From the President's Desk: September 2020

Filed under:
Sign that says You Are HereI am grateful for the ways in which all of the members of the Sarah Lawrence community are finding our way amidst constantly changing circumstances.

When I began sending this “From the President’s Desk” newsletter a couple of years ago, I created it as a way to keep our community updated and especially as an opportunity to connect those of us on campus with the greater SLC community that extends beyond Westlands Gate around the world. I couldn’t have imagined then just how that balance of “on” and “off” campus would shift as it has for this academic year. So as we conclude the third week of classes of the fall semester—yes, in these tumultuous times we measure milestones in weeks!—I’m writing to update you on how our collective wayfinding is going: where we are, how we got here, and how we’ll keep moving forward, together.

At the beginning of this week we entered Phase II of the College’s reopening plan, which includes limited in-person instruction: predominantly conferences and other student-faculty meetings, some graduate courses, and some First Year Studies classes. Simultaneously, online instruction, in which all our students are participating whether on or off campus, continues under the guidance of our exceptional faculty.

Photo of students engaged in stage combat above a photo of Damani BakerOn Monday morning as I walked across campus, I couldn’t help but see that Stage Combat, an easily identifiable course, was underway on Westlands lawn—masked up and outside to allow for social distancing and ample ventilation. And then, Monday night, I joined many others at a virtual event that featured alumnus and faculty member Damani Baker ‘96 for a discussion of his filmThe House on Coco Road. (Please check the events calendar for the remainder of the semester—it’s rapidly filling up with opportunities to gather.)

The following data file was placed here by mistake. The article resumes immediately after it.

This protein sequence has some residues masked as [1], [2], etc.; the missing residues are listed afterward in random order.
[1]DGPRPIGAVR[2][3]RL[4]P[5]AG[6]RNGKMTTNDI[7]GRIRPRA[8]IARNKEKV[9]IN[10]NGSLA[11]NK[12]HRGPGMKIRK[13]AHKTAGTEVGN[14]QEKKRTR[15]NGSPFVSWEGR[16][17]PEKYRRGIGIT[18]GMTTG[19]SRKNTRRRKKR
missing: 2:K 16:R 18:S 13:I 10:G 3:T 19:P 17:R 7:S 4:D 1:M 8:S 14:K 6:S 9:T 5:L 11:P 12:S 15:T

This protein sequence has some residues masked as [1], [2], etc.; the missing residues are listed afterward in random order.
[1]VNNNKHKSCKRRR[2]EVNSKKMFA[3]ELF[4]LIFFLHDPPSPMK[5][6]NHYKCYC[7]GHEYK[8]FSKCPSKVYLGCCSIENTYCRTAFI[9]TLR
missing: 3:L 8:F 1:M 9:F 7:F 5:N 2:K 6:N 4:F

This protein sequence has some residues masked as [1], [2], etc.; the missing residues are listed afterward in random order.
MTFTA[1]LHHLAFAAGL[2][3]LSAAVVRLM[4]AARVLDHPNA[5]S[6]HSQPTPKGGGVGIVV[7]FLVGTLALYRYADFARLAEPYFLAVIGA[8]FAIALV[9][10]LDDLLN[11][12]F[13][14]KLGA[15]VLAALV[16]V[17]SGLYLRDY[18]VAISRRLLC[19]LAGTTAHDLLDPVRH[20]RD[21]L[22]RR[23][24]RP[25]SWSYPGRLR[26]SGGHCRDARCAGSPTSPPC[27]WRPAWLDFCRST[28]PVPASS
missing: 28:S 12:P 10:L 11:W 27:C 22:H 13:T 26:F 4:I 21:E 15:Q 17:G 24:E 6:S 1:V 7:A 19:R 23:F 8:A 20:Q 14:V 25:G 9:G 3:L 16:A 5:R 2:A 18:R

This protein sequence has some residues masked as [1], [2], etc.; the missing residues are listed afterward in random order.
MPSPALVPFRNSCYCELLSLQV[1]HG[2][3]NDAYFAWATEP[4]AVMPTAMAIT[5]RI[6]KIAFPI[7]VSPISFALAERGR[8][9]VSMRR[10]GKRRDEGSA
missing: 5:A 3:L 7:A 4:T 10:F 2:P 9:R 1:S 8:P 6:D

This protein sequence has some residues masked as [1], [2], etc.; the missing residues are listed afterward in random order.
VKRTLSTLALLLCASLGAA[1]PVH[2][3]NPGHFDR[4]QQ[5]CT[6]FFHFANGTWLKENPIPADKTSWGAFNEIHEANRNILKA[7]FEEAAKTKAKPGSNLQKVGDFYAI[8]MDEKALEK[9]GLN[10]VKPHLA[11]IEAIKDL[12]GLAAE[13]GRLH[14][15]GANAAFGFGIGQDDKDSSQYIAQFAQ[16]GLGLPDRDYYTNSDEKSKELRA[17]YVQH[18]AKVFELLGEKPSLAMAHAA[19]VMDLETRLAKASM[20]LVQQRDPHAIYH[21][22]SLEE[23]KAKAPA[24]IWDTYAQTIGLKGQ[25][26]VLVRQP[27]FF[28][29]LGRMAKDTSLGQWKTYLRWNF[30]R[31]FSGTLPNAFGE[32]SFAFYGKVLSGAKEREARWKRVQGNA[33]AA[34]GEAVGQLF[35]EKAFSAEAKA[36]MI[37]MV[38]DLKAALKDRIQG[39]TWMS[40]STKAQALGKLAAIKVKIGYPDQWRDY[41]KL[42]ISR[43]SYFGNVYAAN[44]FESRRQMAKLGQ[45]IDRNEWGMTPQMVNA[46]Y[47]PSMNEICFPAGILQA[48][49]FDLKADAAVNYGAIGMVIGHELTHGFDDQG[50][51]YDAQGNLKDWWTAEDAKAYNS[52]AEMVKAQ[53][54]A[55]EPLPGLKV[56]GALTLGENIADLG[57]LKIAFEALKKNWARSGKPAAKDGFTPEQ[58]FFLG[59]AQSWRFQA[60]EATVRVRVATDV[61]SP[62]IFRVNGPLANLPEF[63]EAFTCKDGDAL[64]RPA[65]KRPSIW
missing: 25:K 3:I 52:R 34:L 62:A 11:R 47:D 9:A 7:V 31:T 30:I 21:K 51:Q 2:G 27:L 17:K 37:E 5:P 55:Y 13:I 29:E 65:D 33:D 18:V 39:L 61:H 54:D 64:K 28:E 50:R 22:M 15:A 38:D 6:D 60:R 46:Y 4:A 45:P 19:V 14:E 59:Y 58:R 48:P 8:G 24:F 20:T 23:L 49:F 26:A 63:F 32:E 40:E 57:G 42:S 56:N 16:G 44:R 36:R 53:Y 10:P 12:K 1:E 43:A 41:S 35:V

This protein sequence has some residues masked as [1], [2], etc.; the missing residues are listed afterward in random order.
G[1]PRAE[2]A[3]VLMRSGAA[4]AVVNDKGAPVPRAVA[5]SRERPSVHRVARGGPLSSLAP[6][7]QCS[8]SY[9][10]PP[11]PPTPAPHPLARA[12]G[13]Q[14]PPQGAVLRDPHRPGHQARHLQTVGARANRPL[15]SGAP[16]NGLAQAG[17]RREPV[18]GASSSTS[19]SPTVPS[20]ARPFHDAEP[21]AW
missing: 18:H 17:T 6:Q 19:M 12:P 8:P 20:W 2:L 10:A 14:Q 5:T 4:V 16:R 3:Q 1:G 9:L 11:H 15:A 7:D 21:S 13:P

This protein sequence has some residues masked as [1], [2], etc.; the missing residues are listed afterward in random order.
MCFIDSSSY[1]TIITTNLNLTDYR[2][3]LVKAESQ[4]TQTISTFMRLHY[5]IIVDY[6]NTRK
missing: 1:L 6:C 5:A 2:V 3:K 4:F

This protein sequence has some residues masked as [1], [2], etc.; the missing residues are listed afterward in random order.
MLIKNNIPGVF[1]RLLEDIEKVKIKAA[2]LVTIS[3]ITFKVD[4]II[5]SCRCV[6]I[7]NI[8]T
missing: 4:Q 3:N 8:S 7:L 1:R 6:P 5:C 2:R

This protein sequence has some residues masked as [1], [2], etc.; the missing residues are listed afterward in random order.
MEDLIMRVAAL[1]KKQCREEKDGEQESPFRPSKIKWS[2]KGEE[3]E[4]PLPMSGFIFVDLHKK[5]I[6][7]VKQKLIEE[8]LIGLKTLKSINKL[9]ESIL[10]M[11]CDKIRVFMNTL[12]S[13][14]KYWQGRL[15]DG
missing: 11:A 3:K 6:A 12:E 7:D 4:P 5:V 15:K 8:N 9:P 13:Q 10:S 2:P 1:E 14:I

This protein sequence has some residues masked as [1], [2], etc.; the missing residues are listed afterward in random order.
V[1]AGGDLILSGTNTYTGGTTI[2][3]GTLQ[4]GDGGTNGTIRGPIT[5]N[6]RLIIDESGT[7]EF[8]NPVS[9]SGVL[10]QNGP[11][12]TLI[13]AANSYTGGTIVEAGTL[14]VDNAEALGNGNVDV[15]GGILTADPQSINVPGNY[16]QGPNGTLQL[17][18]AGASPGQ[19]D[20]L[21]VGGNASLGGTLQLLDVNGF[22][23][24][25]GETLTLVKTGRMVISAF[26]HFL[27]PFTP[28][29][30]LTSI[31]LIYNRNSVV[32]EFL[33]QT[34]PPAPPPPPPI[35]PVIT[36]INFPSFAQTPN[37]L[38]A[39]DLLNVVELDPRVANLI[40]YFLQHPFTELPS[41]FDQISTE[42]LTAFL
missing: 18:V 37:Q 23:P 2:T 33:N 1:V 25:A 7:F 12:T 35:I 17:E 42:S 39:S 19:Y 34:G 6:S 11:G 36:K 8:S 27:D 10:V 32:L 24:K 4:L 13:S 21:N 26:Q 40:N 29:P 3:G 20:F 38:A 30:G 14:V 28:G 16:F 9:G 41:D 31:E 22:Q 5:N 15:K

Presently on campus we have just over 400 students in residence, mostly first year students, all living in single-occupancy rooms and moving about campus in “pods” comprising those they live with in suites/apartments or hallways. Several hundred students are living off-campus but near enough to to avail themselves of campus resources regularly or from time to time. And, roughly half of our students are connecting with campus fully online from around the world. Limited indoor seating is now available at the Barbara Walters Campus Center, the Campbell Sports Center has re-opened, and hours of operation across campus have expanded. As this very measured and highly structured expansion of life on campus unfolds, both academic and social, we are also focused on creating a full complement of virtual programming to bring—and keep—our community together and moving forward.

That we are able to take these steps toward greater in-person interaction is a first measure of success of the very conservative approach that we have taken to re-opening our campus, and of our community’s continued commitment to mitigating the spread of the virus. We have been extraordinarily fortunate to begin our semester with a baseline of no positive cases in our residential community. (The College maintains a COVID-19 dashboard if you would like to stay up to date on our ongoing testing results.) And while that certainly reflects an element of luck, it was not solely luck. Credit belongs to the vigilance and sacrifices of our community and the commitment to care for one another.

Faculty and staff thought deeply about the fall semester; indeed we started thinking about it before summer even started. In reflecting on how we got to where we are in this moment—being in residence at all, having classes in person at all—it’s not an exaggeration to say there were times when this moment seemed like an impossibility. And we know that for many, where we are right now still doesn’t feel right; it doesn’t feel like enough, or it may feel like entirely too much. Certainly, this fall semester isn’t anything like any fall semester past; it simply can’t be. And as we all must process the differences of this semester daily, I hope we are also able to take a moment to acknowledge that it is a fall semester that is true to Sarah Lawrence’s values, which have served as the principles guiding our decision-making every step of the way, as we developed (and continue to develop) a fact-based plan of action tempered with empathy and compassion.